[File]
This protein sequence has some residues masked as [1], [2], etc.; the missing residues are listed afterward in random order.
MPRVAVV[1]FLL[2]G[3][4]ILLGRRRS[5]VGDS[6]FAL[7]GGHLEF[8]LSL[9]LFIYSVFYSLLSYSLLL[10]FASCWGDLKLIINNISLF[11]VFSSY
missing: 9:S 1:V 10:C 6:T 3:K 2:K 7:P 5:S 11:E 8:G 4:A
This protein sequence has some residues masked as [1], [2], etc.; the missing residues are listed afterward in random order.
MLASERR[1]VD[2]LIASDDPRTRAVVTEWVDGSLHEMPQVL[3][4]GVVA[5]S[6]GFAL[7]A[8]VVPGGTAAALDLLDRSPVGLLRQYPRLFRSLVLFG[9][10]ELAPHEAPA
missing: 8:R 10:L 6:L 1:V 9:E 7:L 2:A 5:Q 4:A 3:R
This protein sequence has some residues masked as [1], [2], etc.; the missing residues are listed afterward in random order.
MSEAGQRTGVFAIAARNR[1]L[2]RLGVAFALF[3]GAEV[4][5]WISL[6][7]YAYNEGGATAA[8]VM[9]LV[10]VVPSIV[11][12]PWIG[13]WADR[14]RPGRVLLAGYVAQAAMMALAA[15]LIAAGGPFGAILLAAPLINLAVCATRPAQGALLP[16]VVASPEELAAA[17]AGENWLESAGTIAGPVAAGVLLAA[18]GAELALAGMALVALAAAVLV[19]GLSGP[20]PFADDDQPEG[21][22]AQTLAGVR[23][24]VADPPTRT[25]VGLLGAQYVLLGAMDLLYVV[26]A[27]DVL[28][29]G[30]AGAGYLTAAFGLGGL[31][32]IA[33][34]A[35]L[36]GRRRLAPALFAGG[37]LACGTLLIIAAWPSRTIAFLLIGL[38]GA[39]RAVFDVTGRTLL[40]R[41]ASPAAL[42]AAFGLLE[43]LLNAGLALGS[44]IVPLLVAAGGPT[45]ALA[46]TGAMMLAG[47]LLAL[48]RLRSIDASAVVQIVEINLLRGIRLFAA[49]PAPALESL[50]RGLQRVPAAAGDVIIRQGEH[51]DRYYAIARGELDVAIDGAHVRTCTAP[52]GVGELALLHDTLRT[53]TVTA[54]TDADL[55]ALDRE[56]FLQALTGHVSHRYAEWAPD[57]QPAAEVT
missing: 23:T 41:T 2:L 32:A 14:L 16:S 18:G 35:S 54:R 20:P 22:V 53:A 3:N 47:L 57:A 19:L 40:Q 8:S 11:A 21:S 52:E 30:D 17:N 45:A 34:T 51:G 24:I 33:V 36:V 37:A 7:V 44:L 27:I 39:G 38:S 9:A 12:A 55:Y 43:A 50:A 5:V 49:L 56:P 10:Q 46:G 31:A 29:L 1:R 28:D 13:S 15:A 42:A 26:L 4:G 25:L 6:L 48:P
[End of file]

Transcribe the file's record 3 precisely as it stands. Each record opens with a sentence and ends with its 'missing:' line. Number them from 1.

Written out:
This protein sequence has some residues masked as [1], [2], etc.; the missing residues are listed afterward in random order.
MSEAGQRTGVFAIAARNR[1]L[2]RLGVAFALF[3]GAEV[4][5]WISL[6][7]YAYNEGGATAA[8]VM[9]LV[10]VVPSIV[11][12]PWIG[13]WADR[14]RPGRVLLAGYVAQAAMMALAA[15]LIAAGGPFGAILLAAPLINLAVCATRPAQGALLP[16]VVASPEELAAA[17]AGENWLESAGTIAGPVAAGVLLAA[18]GAELALAGMALVALAAAVLV[19]GLSGP[20]PFADDDQPEG[21][22]AQTLAGVR[23][24]VADPPTRT[25]VGLLGAQYVLLGAMDLLYVV[26]A[27]DVL[28][29]G[30]AGAGYLTAAFGLGGL[31][32]IA[33][34]A[35]L[36]GRRRLAPALFAGG[37]LACGTLLIIAAWPSRTIAFLLIGL[38]GA[39]RAVFDVTGRTLL[40]R[41]ASPAAL[42]AAFGLLE[43]LLNAGLALGS[44]IVPLLVAAGGPT[45]ALA[46]TGAMMLAG[47]LLAL[48]RLRSIDASAVVQIVEINLLRGIRLFAA[49]PAPALESL[50]RGLQRVPAAAGDVIIRQGEH[51]DRYYAIARGELDVAIDGAHVRTCTAP[52]GVGELALLHDTLRT[53]TVTA[54]TDADL[55]ALDRE[56]FLQALTGHVSHRYAEWAPD[57]QPAAEVT
missing: 23:T 41:T 2:L 32:A 14:L 16:S 18:G 35:S 54:R 20:P 22:V 53:A 3:N 47:L 57:A 19:L 40:Q 8:S 11:A 21:S 52:E 30:D 17:N 45:A 34:T 51:G 24:I 33:V 36:V 37:A 7:V 44:L 27:I 39:G 38:S 9:A 12:A 55:Y 43:A 50:A 5:V 49:L 56:P 10:Q 46:G 31:A 29:L 1:R 28:D 13:S 15:A 42:A 26:L 4:G 25:L 6:L 48:P